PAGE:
Car battery maker highlighted by Obama fails

A battery manufacturer for electric cars that was highlighted by the White House under two administrations filed for bankruptcy protection today, the company announced.

A123 Systems, which received a $249 million stimulus grant in 2010, has filed for Chapter 11 bankruptcy protection in the U.S. Bankruptcy Court for the District of Delaware, the company said. A123 had so far used $129 million of its grant money to build up its manufacturing plants in Michigan.

While entering bankruptcy protection, the Waltham, Mass., company said it had agreed to sell its automotive battery business to Johnson Controls, Inc., for $72.5 million in debtor-in-possession financing. Johnson Controls also received stimulus funds as part of a $2.4 billion package of grants to “accelerate the manufacturing and deployment of the next generation of U.S. batteries and electric vehicles” announced in 2009. Johnson Controls is buying the manufacturing capacity that A123 built with the stimulus money it used.

The White House repeatedly highlighted A123 in 2010 for creating jobs in an emerging technology field.

In 2010, President Obama held a publicized phone call to A123 to congratulate the company for starting its operations, which were expected to employ up to 3,000 workers.

“Thanks to the Recovery Act, you guys are the first American factory to start high-volume production of advanced vehicle batteries,” Obama said in the call, held on Sept. 13, 2010.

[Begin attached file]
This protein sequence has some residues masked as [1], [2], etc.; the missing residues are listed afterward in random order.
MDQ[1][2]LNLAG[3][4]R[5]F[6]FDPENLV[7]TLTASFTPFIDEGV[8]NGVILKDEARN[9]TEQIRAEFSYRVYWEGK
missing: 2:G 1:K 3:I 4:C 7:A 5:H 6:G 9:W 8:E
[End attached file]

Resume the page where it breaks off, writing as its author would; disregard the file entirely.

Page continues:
A report to former President George W. Bush from his Council of Advisors on Science and Technology also highlighted A123 as an example of one of several “entrepreneurial companies developing energy storage technologies.”

In addition to vehicle batteries, A123 also made batteries for use to store electricity produced by wind turbines, a major challenge because wind is seen as an intermittent source of energy that could provide more consistent power with viable storage options.

The announcement of A123’s bankruptcy filing is likely to play a role in the presidential election, as Republican candidate and former Massachusetts Gov. Mitt Romney has repeatedly highlighted the failure of solar panel company Solyndra as an example of misguided government spending under Obama.

Solyndra failed after receiving a $535 million loan guarantee through the stimulus program.

Romney has argued that Solyndra’s failure is representative of waste from the government’s $90 billion stimulus plan to boost green job creation.

But the $34.5 billion loan guarantee program under the stimulus is largely considered to be a success, with Solyndra making up for the largest failure of up to $600 million in losses from the overall program, said Gregory H. Kats, a former director of finance for the Department of Energy who has testified at congressional hearings on the program. The loan program’s money is also expected to be repaid.

On announcing an agreement to purchase A123’s automotive business, Johnson Controls executive Alex Molinaroli said in a statement that it put the country on track to benefit from future car trends.

“Requirements for more energy efficient vehicles continue to increase, which is driving automotive manufacturers to pursue new technologies across a broad spectrum of powertrains and associated energy storage solutions,” said Molinaroli, president of power solutions for Johnson Controls. “We believe that A123’s automotive capabilities are a good complement to our existing portfolio and will further advance Johnson Controls’ position as a market leader in this industry.”

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